Mama’s hospitality is a reflection of the pride that she takes in her family and its treatment of others. He that hath ears to hear, let him hear.". to learn how to play the guitar. Learn exactly what happened in this chapter, scene, or section of A Raisin in the Sun and what it means. from your Reading List will also remove any
Beneatha’s hair is also tied to her identity as a woman and traditional – i.e., white – notions of feminine beauty. counter to their expectations of a woman’s role.
Mama, a traditionalist, senses from the fact that Ruth saw a woman doctor that Ruth may be thinking of doing something that perhaps a male, traditional doctor would not support—get an abortion. Mama’s recitation shows that she, while perhaps not as interested in her African heritage as Beneatha, is willing to make an effort in order to make her guest feel at home.
though their struggle to attain any semblance of it is dramatically not a single penny for no caps A popular children's toy in the fifties, especially for little boys, was the "cap pistol" or "cap gun, "into which "caps" were placed, producing the sound of a miniature firecracker, making the children feel as though they were actually firing a real pistol.
"My students can't get enough of your charts and their results have gone through the roof."
she nurtures this dream even more powerfully. Ruth’s pregnancy is immediately coupled with economic concerns. which are two things Ruth feels she can no longer provide for Walter. One of the key focuses in this scene is Mama's concern for her family; it especially emphasizes her all-consuming love for her grandson, Travis, as she makes excuses for the careless way in which he made his bed, while re-doing it correctly for him. Although Beneatha takes interest in her African heritage, her straightened hair projects a message of assimilation, of “managing” her black attributes to make it easier to fit in, which Beneatha abhors. It is morning at the Youngers’ apartment. Mama, though, feels morally repulsed by the idea of getting into Beneatha Themes and Colors Key LitCharts assigns a color and icon to each theme in A Raisin in the Sun, which you can use to track the themes throughout the work.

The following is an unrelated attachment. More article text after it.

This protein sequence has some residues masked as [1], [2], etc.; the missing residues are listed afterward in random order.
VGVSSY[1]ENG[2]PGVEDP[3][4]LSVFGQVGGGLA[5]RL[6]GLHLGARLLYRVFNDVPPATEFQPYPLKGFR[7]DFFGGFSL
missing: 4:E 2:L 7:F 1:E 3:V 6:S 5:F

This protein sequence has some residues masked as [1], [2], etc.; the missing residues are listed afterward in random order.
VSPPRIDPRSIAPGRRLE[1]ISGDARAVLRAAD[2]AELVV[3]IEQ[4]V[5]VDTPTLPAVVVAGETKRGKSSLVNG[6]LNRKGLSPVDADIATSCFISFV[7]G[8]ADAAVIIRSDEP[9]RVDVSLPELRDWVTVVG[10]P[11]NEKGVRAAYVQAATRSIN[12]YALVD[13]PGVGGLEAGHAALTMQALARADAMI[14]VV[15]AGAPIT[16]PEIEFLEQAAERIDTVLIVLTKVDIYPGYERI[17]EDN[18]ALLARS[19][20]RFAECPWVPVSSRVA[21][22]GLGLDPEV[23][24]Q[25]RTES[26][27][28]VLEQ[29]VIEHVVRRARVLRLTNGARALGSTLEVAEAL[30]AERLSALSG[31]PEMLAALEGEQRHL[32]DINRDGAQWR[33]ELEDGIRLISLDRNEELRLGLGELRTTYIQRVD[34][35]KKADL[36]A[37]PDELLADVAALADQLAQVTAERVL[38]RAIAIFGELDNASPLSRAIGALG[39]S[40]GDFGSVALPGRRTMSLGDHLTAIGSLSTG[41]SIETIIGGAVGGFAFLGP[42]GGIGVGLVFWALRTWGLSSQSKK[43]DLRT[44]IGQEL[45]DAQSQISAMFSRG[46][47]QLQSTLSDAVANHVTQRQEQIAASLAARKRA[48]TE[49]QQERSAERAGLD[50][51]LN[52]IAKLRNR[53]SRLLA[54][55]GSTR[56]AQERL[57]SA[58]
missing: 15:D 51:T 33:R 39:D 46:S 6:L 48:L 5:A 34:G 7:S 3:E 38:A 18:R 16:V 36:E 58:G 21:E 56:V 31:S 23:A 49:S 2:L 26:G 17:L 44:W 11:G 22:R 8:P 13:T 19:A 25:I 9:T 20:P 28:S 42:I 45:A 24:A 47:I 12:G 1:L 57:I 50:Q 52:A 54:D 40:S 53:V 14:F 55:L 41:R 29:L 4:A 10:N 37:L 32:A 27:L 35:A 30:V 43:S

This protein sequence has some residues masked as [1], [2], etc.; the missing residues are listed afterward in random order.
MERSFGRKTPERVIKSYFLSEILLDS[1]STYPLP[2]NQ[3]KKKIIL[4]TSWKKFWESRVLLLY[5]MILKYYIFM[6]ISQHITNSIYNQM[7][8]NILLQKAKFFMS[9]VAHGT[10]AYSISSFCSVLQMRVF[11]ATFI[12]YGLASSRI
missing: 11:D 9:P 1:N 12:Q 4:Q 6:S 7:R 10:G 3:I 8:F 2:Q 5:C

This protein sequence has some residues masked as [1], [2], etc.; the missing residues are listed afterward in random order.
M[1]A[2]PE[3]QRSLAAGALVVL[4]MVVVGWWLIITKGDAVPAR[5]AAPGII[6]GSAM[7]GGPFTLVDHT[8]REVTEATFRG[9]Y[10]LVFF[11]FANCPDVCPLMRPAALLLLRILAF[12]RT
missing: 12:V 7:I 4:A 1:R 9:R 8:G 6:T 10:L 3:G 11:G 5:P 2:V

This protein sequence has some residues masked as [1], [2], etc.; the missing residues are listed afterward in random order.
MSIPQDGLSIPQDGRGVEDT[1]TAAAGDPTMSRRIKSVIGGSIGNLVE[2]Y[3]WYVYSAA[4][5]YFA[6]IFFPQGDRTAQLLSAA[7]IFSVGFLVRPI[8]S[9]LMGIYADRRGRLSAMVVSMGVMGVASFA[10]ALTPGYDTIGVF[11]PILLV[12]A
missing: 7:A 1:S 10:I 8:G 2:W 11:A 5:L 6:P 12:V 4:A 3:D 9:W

When the alarm clock rings, Ruth is the first one up, as though it is her responsibility to make certain that everyone else gets up and ready for the day ahead. Although
and tells Ruth that his teacher asked the students to bring fifty cents to school today. She tries to give Mrs. Johnson (Mrs. Wilhelmina Othella Johnson), Lorraine Hansberry's debt to Richard Wright can be noted in the similarities between Hansberry's Walter Lee and Wright's Bigger Thomas.
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about a stereotypical suburban family)—but also desires to find
The Youngers’ Saturday morning ritual of cleaning the apartment shows the pride that the family takes in maintaining its home. The original text plus a side-by-side modern translation of. Ruth, Walter's wife, is so exhausted from overwork that she too is unsympathetic to Walter's obsession with the money.
my girl didn't come in today Ruth works as a domestic, a cleaning woman, for wealthy whites who have traditionally referred to these cleaning women as "girls" — a term that the domestics found degrading but never complained openly about for fear of losing their jobs.